increases the length maximums by 33.  The maximum value of set maxvar is 32,767.  Thus, the maximum line length may be set up to 1,081,527 characters
if you set maxvar to its largest value.

try gen(prefix) nolocal or mata(name) nolocal; see help glevelsof for details
r(920);

. glevelsof x, gen(uniq_) nolocal
. gisid uniq_* in 1 / r(J)'


If the user prefers to work with mata, simply pass the option matasave[(name)]. With mixed-types, numbers and strings are stored in separate matrices as well as a single printed matrix, but the latter can be suppressed to save memory.

. glevelsof x y, mata(xy) nolocal
(note: raw levels saved in xy; see mata xy.desc())

. glevelsof x,   mata(x)  nolocal silent
(note: raw levels saved in x; see mata x.desc())

. mata xy.desc()

xy is a class object with group levels

| object  |            value | description                           |
| ------- | ---------------- | ------------------------------------- |
| J       |            64958 | number of levels                      |
| knum    |                1 | # numeric by variables                |
| numx    | 64958 x 1 matrix | numeric by var levels                 |
| kchar   |                1 | # of string by variables              |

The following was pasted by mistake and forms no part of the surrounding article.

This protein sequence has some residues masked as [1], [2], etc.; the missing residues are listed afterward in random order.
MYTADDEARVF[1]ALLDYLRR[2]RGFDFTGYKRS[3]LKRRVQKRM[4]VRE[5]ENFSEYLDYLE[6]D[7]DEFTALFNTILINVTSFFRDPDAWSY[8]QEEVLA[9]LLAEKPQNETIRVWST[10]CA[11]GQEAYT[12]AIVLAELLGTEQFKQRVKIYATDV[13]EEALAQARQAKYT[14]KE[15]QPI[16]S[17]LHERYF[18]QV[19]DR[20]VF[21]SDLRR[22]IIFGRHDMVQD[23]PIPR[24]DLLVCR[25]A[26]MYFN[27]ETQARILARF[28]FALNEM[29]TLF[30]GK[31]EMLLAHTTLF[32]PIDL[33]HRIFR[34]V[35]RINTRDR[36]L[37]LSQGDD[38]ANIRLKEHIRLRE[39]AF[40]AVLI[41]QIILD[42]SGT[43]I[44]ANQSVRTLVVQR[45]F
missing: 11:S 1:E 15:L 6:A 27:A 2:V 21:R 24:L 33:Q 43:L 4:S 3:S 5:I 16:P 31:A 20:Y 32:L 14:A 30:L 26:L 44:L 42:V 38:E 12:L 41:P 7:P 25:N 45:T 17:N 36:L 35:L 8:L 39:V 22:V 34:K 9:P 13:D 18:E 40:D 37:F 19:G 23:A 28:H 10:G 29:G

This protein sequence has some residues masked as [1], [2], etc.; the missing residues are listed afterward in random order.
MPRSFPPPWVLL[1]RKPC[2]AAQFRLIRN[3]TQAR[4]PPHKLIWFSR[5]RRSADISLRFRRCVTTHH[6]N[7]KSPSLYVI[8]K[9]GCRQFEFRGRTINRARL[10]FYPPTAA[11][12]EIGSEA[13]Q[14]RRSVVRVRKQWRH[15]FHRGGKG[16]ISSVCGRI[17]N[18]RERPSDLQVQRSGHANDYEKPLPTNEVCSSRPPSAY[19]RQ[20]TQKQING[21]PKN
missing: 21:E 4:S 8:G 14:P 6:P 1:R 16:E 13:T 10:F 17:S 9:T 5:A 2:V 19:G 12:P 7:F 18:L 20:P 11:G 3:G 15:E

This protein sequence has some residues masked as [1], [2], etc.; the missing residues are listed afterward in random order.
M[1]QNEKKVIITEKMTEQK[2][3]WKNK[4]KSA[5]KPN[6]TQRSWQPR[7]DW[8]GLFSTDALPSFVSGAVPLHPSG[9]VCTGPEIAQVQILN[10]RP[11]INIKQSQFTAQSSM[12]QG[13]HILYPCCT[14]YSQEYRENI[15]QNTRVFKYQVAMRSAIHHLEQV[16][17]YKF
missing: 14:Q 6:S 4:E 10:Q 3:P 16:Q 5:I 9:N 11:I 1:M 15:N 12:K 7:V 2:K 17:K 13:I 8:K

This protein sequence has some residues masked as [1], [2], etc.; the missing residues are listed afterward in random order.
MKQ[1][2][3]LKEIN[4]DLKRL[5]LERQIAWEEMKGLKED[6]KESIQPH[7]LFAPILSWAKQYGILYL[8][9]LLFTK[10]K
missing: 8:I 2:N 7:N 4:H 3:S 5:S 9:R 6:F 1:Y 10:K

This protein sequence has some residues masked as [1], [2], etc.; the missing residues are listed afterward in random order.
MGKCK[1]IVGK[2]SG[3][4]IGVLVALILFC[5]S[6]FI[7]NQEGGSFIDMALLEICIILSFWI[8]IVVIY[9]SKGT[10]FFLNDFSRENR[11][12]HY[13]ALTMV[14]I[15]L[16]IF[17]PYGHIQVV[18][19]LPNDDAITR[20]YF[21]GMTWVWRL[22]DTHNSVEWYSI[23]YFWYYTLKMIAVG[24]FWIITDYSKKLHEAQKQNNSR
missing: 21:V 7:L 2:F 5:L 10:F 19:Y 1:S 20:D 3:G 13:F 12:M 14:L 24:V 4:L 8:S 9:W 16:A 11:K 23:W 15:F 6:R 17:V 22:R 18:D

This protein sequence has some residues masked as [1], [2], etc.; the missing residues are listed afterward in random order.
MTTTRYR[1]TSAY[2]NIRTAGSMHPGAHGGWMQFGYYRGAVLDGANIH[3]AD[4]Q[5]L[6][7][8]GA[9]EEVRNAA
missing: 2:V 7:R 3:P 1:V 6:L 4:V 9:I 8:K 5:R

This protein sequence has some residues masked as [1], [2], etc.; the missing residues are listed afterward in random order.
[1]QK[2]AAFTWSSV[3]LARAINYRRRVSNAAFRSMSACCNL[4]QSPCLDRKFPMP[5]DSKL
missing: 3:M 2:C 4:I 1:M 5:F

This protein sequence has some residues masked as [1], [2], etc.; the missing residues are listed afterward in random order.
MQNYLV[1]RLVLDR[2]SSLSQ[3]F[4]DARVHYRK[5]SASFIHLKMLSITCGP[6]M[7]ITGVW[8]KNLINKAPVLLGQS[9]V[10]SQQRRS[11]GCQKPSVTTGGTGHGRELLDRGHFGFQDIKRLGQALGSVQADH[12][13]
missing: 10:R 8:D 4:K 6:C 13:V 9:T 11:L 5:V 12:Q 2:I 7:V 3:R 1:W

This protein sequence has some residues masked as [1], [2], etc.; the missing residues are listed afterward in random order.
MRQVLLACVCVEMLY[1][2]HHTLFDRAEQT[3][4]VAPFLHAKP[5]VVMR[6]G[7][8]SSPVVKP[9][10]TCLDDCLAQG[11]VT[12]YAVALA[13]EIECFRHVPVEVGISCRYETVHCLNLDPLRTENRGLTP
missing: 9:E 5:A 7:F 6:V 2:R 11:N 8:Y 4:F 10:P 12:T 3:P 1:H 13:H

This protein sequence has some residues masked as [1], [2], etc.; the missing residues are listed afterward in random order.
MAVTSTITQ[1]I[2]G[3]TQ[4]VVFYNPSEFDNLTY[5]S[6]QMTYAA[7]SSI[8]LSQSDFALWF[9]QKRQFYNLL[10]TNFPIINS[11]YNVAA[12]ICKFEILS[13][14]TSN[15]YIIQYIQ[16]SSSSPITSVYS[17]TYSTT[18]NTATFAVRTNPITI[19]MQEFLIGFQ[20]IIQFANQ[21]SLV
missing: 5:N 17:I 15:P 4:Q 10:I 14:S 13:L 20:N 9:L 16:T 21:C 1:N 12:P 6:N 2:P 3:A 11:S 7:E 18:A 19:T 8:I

| charx   | 64958 x 1 matrix | character by var levels               |
| map     |     1 x 2 vector | map by vars index to numx and charx   |
| lens    |     1 x 2 vector | if string, > 0; if numeric, <= 0      |
| charpos |     1 x 1 vector | position of kth character variable    |
| printed | 64958 x 2 vector | formatted (printf-ed) variable levels |

. mata x.desc()

x is a class object with group levels

| object  |            value | description                           |
| ------- | ---------------- | ------------------------------------- |
| J       |            10000 | number of levels                      |
| knum    |                0 | # numeric by variables                |
| numx    |          [empty] | numeric by var levels                 |
| kchar   |                1 | # of string by variables              |
| charx   | 10000 x 1 matrix | character by var levels               |
| map     |     1 x 1 vector | map by vars index to numx and charx   |
| lens    |     1 x 1 vector | if string, > 0; if numeric, <= 0      |
| charpos |     1 x 1 vector | position of kth character variable    |
| printed |          [empty] | formatted (printf-ed) variable levels |


Last, the user can replace the source variables if need be. This is faster and saves memory, but it dispenses with the original variables.